# Linear Relationship

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## Definition of 'Linear Relationship'

In mathematics, a linear relationship is a relationship between two variables that can be expressed as a linear equation. A linear equation is an equation of the form y = mx + b, where m is the slope of the line and b is the y-intercept. The slope of a line is the ratio of the change in the y-coordinate to the change in the x-coordinate as you move along the line. The y-intercept is the value of y when x is 0.

In finance, a linear relationship can be used to model the relationship between two financial variables. For example, the relationship between the price of a stock and its earnings per share can be modeled as a linear equation. In this case, the slope of the line would represent the rate of return on the stock, and the y-intercept would represent the stock's intrinsic value.

Linear relationships are often used in financial modeling because they are simple to understand and easy to use. However, it is important to note that not all relationships between financial variables are linear. In some cases, the relationship may be nonlinear, which means that it cannot be expressed as a linear equation.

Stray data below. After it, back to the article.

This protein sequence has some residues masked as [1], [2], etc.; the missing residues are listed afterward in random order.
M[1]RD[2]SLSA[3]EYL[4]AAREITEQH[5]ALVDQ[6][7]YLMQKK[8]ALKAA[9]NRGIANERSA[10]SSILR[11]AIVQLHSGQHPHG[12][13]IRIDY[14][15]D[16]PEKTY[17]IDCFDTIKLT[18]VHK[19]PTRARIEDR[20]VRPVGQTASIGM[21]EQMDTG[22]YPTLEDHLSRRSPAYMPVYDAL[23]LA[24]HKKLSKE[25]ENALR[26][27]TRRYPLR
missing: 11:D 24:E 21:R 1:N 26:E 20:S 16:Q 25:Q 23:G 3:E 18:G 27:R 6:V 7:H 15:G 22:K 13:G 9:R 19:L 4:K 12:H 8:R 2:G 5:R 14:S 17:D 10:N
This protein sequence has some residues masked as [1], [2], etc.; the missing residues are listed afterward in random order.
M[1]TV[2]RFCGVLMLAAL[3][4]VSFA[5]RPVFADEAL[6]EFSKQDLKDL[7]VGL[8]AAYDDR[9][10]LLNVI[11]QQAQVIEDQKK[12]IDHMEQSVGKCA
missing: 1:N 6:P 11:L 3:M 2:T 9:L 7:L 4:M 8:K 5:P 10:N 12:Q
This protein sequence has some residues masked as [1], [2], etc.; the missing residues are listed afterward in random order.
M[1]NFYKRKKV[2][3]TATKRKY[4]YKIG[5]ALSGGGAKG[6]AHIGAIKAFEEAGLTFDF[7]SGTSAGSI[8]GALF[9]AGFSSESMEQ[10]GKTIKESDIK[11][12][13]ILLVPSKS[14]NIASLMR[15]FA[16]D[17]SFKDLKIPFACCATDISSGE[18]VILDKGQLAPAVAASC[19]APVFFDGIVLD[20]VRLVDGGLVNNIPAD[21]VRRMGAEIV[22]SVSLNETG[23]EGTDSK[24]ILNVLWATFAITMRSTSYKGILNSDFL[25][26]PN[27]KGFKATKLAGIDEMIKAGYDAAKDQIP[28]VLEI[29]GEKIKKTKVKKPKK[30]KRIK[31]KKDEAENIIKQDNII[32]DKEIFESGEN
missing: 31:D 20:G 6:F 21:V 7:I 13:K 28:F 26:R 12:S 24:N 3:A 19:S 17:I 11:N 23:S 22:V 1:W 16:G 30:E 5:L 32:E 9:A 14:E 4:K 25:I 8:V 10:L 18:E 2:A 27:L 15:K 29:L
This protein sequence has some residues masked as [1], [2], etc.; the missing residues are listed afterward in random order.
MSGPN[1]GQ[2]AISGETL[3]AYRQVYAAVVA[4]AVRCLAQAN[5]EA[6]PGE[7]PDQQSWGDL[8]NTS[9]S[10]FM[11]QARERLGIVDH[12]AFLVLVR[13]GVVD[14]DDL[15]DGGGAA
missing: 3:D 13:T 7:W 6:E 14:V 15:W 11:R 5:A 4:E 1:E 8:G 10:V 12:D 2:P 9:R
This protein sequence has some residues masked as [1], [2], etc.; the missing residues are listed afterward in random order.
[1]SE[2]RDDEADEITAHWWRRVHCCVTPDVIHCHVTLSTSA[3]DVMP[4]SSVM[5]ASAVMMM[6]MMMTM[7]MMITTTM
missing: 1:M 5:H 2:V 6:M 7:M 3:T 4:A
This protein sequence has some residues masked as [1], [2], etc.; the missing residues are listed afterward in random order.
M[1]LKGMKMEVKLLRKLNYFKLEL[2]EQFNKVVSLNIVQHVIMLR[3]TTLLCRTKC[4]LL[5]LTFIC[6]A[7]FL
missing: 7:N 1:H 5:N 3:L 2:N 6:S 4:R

Here are some examples of linear relationships in finance:

* The relationship between the price of a stock and its earnings per share
* The relationship between the interest rate on a loan and the amount of the loan
* The relationship between the amount of money in a savings account and the interest rate on the account

These are just a few examples of the many linear relationships that can be found in finance. Linear relationships are often used in financial modeling because they are simple to understand and easy to use. However, it is important to note that not all relationships between financial variables are linear. In some cases, the relationship may be nonlinear, which means that it cannot be expressed as a linear equation.

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